Trait to support creating complex nested class structures from JSON/YAML objects.

2.0.0 2021-07-28 00:02 UTC

This package is auto-updated.

Last update: 2024-06-10 07:28:57 UTC


For a more robust, easier to use, and better documented solution please see abivia\hydration. Configurable will be maintained for the foreseeable future but no new development work is being done.

Configurable is designed to make it easy to hydrate (populate) complex data structures from user editable JSON or YAML sources. If your application

  • has configurations with several levels of nesting,
  • isn't validating user editable data in configuration files,
  • is spending a lot of effort reading from the stdClass objects created by json_decode() or yaml_parse() to convert them into your application's class structures, or
  • is just using poorly typed, IDE unfriendly stdClass objects for configuration

then Configurable is here to help.

Configurable makes it easy to convert of a set of untyped data structures returned by decoding JSON or YAML configuration files, into PHP classes. Configurable can

  • create associative arrays of named classes indexed by a property of the class,
  • selectively cast properties to an array,
  • validate the source data,
  • guard against overwriting of protected properties, and
  • map properties from user-friendly names to application-meaningful identifiers.


Configurable makes it easy to take data like this:

    "application-name": "MyApp",
    "database": [
            "label": "crm",
            "driver": "mysql",
            "host": "localhost",
            "name": "crm",
            "pass": "insecure",
            "port": 3306,
            "user": "admin"
            "label": "geocoder",
            "driver": "mysql",
            "host": "localhost",
            "name": "geo",
            "pass": "insecure",
            "port": 3306,
            "user": "admin"

and turn it into a class structure like this:

Environment Object
    [appName] => MyApp
    [database] => Array
            [crm] => DatabaseConfiguration Object
                    [driver:protected] => mysql
                    [host:protected] => localhost
                    [key] => crm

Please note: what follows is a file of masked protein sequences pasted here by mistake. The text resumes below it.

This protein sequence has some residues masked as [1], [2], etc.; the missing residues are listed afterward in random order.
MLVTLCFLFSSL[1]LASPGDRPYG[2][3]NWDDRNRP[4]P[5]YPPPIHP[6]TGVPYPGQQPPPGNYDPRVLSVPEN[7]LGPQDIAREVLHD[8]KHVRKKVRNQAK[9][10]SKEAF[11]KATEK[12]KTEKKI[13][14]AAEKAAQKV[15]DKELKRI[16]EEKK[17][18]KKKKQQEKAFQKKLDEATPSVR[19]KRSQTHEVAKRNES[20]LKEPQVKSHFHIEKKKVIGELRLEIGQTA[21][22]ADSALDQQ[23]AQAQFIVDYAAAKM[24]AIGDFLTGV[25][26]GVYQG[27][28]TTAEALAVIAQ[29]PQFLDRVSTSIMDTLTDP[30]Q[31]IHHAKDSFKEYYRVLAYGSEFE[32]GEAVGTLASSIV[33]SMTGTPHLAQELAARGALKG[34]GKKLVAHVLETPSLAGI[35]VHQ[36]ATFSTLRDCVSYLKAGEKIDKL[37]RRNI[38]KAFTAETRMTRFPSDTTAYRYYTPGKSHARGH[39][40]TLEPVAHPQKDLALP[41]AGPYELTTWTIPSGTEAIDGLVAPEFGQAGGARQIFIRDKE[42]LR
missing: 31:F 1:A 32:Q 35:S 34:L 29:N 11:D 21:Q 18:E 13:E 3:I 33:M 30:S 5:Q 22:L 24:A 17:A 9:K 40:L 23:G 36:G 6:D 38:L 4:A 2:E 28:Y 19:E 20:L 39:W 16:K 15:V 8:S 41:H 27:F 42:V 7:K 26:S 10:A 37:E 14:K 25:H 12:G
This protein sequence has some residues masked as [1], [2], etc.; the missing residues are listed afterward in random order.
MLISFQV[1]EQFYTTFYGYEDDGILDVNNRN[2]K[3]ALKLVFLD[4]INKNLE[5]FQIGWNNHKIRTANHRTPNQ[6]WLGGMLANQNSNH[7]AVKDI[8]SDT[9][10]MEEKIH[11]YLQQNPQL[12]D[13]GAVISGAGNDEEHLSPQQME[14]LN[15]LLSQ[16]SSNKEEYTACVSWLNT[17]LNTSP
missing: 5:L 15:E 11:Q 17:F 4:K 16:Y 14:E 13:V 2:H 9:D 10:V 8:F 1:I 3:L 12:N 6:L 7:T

[label:protected] => crm
                    [name:protected] => crm
                    [pass:DatabaseConfiguration:private] => insecure
                    [port:protected] => 3306
                    [user:protected] => admin

            [geocoder] => DatabaseConfiguration Object
                    [driver:protected] => mysql
                    [host:protected] => localhost
                    [key] => geocoder
                    [label:protected] => geocoder
                    [name:protected] => geo
                    [pass:DatabaseConfiguration:private] => insecure
                    [port:protected] => 3306
                    [user:protected] => admin


Configurable supports property mapping, gated properties (via allow, block, and ignore methods), data validation, and data-driven class instantiation. It will map arrays of objects to associative arrays of PHP classes that are indexed by any unique scalar property in the object.

Loading can be either fault-tolerant or strict. Strict validation can either fail with a false result or by throwing an Exception you specify.


Configurable uses the Symphony YAML parser.

Basic Use

- Implement `configureClassMap()` for the top level class and any properties that map to your classes.
- Add the configurable trait to your classes.
- Instantiate the top level class and pass your decoded JSON or YAML to the `configure()` method.

Basic example:
class ConfigurableObject {
    use \Abivia\Configurable\Configurable;

    public $userName;
    public $password;

$json = '{"userName": "admin"; "password": "insecure"}';
$obj = new ConfigurableObject();
echo $obj->userName . ', ' . $obj->password;
admin, insecure

Selectively Convert Objects to Arrays

The `json_decode()` method has an option to force conversion of objects
to arrays, but there is no way to get selective conversion. Configurable can
do this via a class map to 'array'. See `CastArrayTest.php`
for a working example.

class ConfigCastArray
    use \Abivia\Configurable\Configurable;

     * @var array
    public $simple = [];

    protected function configureClassMap($property, $value)
        if ($property === 'simple') {
            return ['className' => 'array'];
        return false;
$json = '{"simple": { "a": "this is a", "*": "this is *"}}';